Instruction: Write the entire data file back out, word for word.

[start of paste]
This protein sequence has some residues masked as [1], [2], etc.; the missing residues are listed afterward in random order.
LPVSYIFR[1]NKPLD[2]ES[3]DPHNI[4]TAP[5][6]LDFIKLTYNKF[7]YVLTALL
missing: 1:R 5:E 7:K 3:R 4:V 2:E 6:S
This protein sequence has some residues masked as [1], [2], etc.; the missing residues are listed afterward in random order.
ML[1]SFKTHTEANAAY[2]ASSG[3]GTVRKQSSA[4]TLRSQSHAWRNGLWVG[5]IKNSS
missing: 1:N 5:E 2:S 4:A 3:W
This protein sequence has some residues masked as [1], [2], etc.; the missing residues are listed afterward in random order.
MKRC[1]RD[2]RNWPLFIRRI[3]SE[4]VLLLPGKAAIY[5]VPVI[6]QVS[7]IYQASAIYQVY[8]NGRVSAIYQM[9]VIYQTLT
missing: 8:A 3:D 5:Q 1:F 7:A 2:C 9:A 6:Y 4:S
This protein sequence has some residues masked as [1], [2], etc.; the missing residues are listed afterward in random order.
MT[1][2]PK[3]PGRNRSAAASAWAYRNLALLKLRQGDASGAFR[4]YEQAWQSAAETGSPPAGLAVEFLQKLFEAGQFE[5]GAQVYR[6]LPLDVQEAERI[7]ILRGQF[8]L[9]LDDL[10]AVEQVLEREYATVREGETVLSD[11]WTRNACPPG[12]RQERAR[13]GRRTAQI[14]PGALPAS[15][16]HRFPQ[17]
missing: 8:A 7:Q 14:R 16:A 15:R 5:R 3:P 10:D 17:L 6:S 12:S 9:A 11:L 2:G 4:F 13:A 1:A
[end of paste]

This protein sequence has some residues masked as [1], [2], etc.; the missing residues are listed afterward in random order.
LPVSYIFR[1]NKPLD[2]ES[3]DPHNI[4]TAP[5][6]LDFIKLTYNKF[7]YVLTALL
missing: 1:R 5:E 7:K 3:R 4:V 2:E 6:S
This protein sequence has some residues masked as [1], [2], etc.; the missing residues are listed afterward in random order.
ML[1]SFKTHTEANAAY[2]ASSG[3]GTVRKQSSA[4]TLRSQSHAWRNGLWVG[5]IKNSS
missing: 1:N 5:E 2:S 4:A 3:W
This protein sequence has some residues masked as [1], [2], etc.; the missing residues are listed afterward in random order.
MKRC[1]RD[2]RNWPLFIRRI[3]SE[4]VLLLPGKAAIY[5]VPVI[6]QVS[7]IYQASAIYQVY[8]NGRVSAIYQM[9]VIYQTLT
missing: 8:A 3:D 5:Q 1:F 7:A 2:C 9:A 6:Y 4:S
This protein sequence has some residues masked as [1], [2], etc.; the missing residues are listed afterward in random order.
MT[1][2]PK[3]PGRNRSAAASAWAYRNLALLKLRQGDASGAFR[4]YEQAWQSAAETGSPPAGLAVEFLQKLFEAGQFE[5]GAQVYR[6]LPLDVQEAERI[7]ILRGQF[8]L[9]LDDL[10]AVEQVLEREYATVREGETVLSD[11]WTRNACPPG[12]RQERAR[13]GRRTAQI[14]PGALPAS[15][16]HRFPQ[17]
missing: 8:A 7:Q 14:R 16:A 15:R 5:R 3:P 10:D 17:L 6:S 12:S 9:A 11:L 2:G 4:F 13:A 1:A